Actually, I don’t believe that wine is a requirement for sauerbraten. You’ll find that in some parts of Germany buttermilk is used as a marinade instead. Like you said, there’s a lot of variety in this dish. But what cannot be left out is the vinegar! My husband remembers his grandmother (who made deliveries for the German army during WWII–very interesting history there) making saurbraten by soaking a roast in a buttermilk mixture for days before cooking, and then cooking it all day. She’s still alive and well, but I haven’t had her sauerbraten in years. I’m lazy and use the Knorr seasoning with a generous amount of red wine vinegar, bay leaves, and onion, then thicken it with sour cream. I’ve not tried the ginger snaps, but it sounds delicious! I’m not a fan of venison so I imagine they used the seasonings that make a traditional sauerbraten to mask the wild/gamey flavor of the meat. ;) I’ll have to check out your other German recipes. Thanks!

  14. allen

    Is there a crockpot version? Just so you don’t have to hang around all day.

    I don’t normally cook with a crockpot, so i don’t really know. If you try it, let us know so we can help others who want to use one. Thanks! ~Hank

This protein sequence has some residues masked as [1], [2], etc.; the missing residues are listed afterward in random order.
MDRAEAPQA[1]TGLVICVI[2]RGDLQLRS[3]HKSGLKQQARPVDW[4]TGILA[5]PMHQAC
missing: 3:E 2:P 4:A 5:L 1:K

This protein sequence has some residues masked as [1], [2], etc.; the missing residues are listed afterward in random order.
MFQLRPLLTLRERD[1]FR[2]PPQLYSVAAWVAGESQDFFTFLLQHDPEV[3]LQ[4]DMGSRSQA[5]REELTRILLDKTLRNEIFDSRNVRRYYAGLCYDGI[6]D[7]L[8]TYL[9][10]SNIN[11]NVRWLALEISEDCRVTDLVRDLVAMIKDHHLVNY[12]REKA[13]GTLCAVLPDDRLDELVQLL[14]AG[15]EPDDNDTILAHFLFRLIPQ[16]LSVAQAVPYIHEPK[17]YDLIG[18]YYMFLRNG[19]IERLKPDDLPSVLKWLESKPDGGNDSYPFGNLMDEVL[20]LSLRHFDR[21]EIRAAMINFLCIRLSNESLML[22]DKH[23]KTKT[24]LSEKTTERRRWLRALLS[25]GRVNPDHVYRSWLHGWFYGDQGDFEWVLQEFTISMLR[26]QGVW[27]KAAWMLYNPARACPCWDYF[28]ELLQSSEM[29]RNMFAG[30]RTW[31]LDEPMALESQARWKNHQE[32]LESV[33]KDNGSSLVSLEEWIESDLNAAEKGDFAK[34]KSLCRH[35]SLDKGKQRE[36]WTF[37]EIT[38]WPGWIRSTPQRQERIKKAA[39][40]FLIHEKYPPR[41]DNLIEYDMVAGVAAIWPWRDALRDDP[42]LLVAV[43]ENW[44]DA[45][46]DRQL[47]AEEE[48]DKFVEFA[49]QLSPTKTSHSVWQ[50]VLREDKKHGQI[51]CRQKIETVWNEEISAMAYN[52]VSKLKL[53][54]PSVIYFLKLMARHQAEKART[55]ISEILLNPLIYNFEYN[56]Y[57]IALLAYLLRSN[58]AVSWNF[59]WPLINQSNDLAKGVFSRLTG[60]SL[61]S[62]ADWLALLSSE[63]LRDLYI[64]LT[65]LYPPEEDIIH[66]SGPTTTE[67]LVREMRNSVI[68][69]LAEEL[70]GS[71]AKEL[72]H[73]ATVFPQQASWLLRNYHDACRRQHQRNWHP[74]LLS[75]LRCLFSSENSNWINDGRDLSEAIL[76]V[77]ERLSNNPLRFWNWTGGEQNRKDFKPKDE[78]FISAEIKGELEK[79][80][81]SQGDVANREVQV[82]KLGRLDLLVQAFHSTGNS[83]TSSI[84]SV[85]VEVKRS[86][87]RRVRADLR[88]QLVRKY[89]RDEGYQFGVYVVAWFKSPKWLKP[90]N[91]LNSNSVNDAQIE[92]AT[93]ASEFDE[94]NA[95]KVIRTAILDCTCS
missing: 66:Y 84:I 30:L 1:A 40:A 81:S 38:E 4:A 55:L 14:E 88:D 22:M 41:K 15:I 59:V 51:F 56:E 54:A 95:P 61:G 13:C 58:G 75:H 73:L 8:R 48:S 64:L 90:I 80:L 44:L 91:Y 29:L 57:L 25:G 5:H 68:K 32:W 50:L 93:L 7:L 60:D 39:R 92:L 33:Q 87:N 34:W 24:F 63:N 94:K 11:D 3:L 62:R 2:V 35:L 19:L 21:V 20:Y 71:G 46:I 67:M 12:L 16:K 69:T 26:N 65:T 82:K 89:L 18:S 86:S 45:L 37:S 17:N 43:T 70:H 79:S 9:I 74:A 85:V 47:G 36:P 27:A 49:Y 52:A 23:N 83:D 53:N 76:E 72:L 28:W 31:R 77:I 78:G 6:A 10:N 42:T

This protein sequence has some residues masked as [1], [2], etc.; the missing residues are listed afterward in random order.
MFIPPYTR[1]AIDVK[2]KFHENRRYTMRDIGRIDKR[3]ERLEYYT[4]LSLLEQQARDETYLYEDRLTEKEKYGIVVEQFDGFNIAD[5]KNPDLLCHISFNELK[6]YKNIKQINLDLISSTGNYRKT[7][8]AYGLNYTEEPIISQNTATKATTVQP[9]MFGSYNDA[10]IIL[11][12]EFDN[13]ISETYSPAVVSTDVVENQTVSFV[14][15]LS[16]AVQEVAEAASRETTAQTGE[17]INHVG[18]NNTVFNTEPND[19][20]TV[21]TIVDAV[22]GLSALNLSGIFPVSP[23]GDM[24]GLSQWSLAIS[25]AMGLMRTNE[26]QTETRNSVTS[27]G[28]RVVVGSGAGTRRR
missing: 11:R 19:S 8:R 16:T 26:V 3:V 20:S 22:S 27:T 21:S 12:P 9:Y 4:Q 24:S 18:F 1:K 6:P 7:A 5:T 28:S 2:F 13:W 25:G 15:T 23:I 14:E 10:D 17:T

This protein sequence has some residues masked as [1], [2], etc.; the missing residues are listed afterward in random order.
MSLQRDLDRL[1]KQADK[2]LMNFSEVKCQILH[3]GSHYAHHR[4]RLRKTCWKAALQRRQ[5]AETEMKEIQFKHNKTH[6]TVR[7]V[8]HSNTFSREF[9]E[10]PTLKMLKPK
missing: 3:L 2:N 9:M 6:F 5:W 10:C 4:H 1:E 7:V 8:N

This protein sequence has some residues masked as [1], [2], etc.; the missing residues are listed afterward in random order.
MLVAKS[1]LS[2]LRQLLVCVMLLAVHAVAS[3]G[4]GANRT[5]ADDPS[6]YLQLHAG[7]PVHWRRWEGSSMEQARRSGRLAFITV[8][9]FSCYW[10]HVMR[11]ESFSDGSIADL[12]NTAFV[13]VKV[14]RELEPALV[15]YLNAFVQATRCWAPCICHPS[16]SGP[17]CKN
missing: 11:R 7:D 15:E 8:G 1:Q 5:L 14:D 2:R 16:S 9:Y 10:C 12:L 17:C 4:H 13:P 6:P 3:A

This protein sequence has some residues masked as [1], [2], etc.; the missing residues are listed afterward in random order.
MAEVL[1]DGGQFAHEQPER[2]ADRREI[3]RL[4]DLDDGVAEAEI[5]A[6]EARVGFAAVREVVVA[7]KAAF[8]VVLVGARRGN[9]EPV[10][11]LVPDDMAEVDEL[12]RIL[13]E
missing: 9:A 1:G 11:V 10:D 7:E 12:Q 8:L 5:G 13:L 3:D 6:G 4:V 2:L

15. Michele

    I too rarely buy meat for our household. My oldest son bagged his first deer this season so we are stocked and hoping for more. (proud mommy moment – biggest doe of the season so far!) Would a loin work here or should I specifically request a roast at the processors next time?

    I’d never use a loin here – backstraps are too precious for this sort of long, slow cooking. Back leg roasts are best for sauerbraten. ~Hank

  16. Christopher Jennings

    Great to see a hunter giving back some of his knowledge. Was in Missouri this weekend, for ducks. Though a couple fellas at camp were there for bucks. Bow season ended and rifle season was begining. A gent bagged an 11 pointer, stripped it right there. What a great experience to see the whole process from start to finish. So much great meat on that animal…We cleaned out birds(all puddlers), marinated them for an hour with soy, honey, ginger, garlic and a few other ingredietns…sliced and put out for pickin. Didnt last 10 minutes. I do some gunning on Long Island sound as well…only divers(broad bill, buffles, old squaw(long tails)) Anyhow, their diet is brutal(crustations, seaweed, slime and grime. I dont mind some gamey taste, but this bird can be tough to cook. Any advice? God Bless ya and God Bless America. Keep Sippin.

    Sea ducks? That’s a hard one. I’d skin them, as most of the fishy flavor is in the skin and fat… ~Hank

  17. Susan

    Perfect! When our elk came back from the butcher last week there was a roast in the batch and I’m just never sure what to do with roasts. We will be trying this recipe out this week. We have been transitioning the last few years into not purchasing meat at the store – if we had chickens we’d pretty much be set!

  18. Sarah

    Thank you for this! We had it last night, and it was delicious. I marinated beef chuck for three days, and followed the recipe entirely except for the venison. Loved it.

  19. jim